Course Catalog

Generation and Interpretation of Tandem Mass Spectra

This is a frontier-level course covering fundamentals and modern aspects of tandem mass spectrometry. The main emphasis of the course is on structure elucidation of small molecules and large biological molecules by interpretation of their tandem mass spectra.

Course Details

Key Topics

  • Generating gaseous ions and separating them according to mass to charge ratios
  • Instrumentation for tandem mass spectrometry (ion traps, triple quadrupole mass analyzers, hybrid instruments, Time-of-Flight instruments, Double-focusing mass spectrometers)
  • Isolating gaseous ions of interest
  • Fragmenting an isolated ion by ion activation
  • Comparing strengths and limitations of different tandem mass spectrometric techniques
  • Interpreting tandem mass spectrometric product ion spectra of positive and negative ions
  • Obtaining quantitative data from your sample by tandem mass spectrometry
  • Deciding the best techniques for your sample analysis
  • Dealing with how to buy a tandem mass spectrometer suitable for solving your analytical problems
  • Details about facts your vendor might not tell you

Information

This is a frontier-level course covering fundamentals and modern aspects of tandem mass spectrometry. The main emphasis of the course is on structure elucidation of small molecules and large biological molecules by interpretation of their tandem mass spectra.

Who Should Attend

Researchers, technicians and others requiring frontier-level knowledge and skills of both qualitative and quantitative sample analysis by tandem mass spectrometry. The course is intended for practicing mass spectrometrists who wish learn latest developments in the field. A basic knowledge of organic and physical chemistry is required. The course is recommended especially to those who have already attended the instructors Introduction to Modern Mass Spectrometry course.

Benefits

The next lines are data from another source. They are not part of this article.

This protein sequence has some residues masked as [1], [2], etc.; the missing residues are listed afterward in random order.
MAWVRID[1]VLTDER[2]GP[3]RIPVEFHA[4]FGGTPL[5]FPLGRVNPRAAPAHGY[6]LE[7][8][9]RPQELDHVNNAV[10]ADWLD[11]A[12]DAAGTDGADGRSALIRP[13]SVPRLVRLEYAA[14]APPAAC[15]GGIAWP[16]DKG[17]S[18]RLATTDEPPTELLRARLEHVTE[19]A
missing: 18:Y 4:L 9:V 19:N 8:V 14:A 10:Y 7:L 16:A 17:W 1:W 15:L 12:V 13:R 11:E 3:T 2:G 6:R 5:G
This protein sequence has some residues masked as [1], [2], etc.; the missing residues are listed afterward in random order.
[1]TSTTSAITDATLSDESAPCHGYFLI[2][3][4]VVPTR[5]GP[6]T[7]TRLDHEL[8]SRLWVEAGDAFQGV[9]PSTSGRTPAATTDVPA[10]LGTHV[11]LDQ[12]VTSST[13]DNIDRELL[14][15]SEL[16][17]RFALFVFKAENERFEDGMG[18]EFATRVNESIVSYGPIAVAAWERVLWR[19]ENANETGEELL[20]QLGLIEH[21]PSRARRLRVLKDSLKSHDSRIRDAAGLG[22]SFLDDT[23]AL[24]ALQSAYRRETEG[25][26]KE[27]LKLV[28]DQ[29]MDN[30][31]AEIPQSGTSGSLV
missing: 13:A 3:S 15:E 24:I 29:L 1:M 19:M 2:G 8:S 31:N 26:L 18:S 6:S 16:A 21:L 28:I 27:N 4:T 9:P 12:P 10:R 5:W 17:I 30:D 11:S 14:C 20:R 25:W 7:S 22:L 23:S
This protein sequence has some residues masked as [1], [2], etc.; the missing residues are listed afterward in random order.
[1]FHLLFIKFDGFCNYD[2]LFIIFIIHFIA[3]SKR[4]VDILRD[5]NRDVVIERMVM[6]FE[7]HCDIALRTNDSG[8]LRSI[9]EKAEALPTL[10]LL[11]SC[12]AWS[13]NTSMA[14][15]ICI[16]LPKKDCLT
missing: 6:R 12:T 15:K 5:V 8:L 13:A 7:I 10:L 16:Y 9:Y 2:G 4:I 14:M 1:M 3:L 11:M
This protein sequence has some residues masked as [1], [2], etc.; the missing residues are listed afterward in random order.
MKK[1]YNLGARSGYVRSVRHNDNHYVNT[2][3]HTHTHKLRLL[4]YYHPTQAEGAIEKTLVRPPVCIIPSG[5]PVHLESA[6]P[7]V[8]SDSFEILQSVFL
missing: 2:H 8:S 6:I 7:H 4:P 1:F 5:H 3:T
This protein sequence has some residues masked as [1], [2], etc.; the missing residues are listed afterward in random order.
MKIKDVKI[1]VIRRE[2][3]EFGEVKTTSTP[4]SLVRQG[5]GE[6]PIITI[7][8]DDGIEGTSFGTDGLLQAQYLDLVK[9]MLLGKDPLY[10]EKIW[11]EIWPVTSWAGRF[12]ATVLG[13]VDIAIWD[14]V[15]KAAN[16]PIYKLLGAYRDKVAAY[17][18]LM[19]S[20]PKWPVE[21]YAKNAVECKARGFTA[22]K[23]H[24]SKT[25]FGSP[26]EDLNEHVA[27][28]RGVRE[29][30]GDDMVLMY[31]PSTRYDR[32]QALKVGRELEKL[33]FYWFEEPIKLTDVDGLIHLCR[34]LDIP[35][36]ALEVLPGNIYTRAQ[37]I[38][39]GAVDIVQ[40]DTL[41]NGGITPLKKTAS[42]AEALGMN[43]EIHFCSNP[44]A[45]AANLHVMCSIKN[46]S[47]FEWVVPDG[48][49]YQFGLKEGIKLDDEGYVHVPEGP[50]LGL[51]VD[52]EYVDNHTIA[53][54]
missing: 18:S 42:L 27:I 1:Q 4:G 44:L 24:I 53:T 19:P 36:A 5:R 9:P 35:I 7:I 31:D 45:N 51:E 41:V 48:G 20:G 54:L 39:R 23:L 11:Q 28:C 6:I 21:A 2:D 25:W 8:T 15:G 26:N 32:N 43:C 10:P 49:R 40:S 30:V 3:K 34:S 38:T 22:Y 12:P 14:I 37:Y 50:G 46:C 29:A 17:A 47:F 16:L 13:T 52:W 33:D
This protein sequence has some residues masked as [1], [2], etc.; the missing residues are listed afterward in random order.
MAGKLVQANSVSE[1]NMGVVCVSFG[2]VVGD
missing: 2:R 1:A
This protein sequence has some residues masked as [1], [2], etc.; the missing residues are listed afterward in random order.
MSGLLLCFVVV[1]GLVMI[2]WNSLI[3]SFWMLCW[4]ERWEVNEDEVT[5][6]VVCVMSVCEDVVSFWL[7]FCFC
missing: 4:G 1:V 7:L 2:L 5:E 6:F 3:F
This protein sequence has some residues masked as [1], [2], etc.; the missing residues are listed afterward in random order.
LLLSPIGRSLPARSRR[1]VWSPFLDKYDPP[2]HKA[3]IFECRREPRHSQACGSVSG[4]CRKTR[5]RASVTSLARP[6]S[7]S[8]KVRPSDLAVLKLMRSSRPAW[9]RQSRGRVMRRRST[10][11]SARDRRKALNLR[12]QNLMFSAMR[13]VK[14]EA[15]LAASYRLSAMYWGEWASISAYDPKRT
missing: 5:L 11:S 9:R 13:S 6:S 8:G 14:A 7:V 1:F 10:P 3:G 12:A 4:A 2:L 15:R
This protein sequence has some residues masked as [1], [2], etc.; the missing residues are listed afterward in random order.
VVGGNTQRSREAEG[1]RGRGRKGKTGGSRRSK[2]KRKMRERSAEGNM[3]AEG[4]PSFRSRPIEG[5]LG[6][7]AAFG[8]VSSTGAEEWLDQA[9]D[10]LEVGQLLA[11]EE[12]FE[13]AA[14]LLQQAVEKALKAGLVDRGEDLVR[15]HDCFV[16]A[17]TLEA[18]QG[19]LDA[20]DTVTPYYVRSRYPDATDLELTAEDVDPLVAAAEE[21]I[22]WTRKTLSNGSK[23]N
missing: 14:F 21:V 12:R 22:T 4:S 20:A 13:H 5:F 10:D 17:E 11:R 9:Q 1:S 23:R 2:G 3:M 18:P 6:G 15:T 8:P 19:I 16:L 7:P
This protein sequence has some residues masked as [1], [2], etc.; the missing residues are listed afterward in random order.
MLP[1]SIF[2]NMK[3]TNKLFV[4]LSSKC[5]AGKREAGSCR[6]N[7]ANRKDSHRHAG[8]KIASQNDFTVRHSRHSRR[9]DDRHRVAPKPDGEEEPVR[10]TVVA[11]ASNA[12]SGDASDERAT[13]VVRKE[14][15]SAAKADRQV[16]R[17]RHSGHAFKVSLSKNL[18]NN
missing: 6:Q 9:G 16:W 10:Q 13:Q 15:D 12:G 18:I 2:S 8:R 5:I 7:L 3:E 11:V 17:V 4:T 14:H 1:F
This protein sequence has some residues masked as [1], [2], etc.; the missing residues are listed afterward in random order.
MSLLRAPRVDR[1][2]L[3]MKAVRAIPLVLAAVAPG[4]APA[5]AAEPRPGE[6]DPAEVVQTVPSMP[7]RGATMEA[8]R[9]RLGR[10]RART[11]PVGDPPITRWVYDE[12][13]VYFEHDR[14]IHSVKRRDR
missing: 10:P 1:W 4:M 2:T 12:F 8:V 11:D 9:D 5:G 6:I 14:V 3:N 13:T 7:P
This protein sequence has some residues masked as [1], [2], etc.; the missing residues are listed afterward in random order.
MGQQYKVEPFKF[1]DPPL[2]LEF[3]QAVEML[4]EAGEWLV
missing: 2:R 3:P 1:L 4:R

• Consult with a leading scientist about your tandem mass spectrometric needs and problems
  • Find out benefits and limitations of tandem mass spectrometry
  • Learn strategic analytical procedures followed by fellow mass spectrometrists
  • Start talking the professional jargon mass spectrometrists speak
  • Improve the way you approach solving an analytical problem by tandem mass spectrometry
  • Learn about hyphenating chromatographic procedures with a tandem mass spectrometer

Agenda

  • Basic Concepts of Tandem Mass Spectrometry
  • Instrumentation for Tandem Mass Spectrometry (tandem in space and time techniques)
  • Isolation and fragmentation of gaseous ions (CID, SORI, IRMPD, BIRD, ECD, ETD. Post-source decay (PSD), and linked scans techniques
  • Operational modes for tandem Mass Spectrometry (first quad scan, product (daughter) ion scan, precursor (parent) ion scan, constant neutral loss scan, constant neutral gain scan, MRM)
  • Ion mobility separation of gaseous ions
  • Fragmentation mechanisms of even-electron positive and negative ions
  • MS/MS of amino acids, peptides, carbohydrates, lipids, and small organic molecules
  • Interfacing chromatographs with tandem mass spectrometers
  • Quantification (SIM, MRM) of Biological, Pharmacological, and Forensic samples

Course Locations

Date

TBA

Check-in opens at 7:30 a.m. on the first day of the course.

Course runs from 8:30 a.m. to 5:00 p.m. each day.

Register Via Mail

Venue

The course fee includes a course binder and a continental breakfast each day.

Five for Four! Register five people for one course, one person for five courses, or any combination in between and your fifth registration is free. Note: This discount is only available if you register by fax, mail or phone and mention this discount and may not be combined with any other offer.


Pricing
Early $1,395
Advanced $1,495
Standard $1,595

About the Instructor

  • Athula Attygalle

    is a faculty member in the Department of Chemistry, Chemical Biology and Biomedical Engineering at Stevens Institute of Technology, Hoboken, New Jersey. He joined Stevens in 2001, after serving ten years as the Director of the mass spectrometry facility of Cornell University.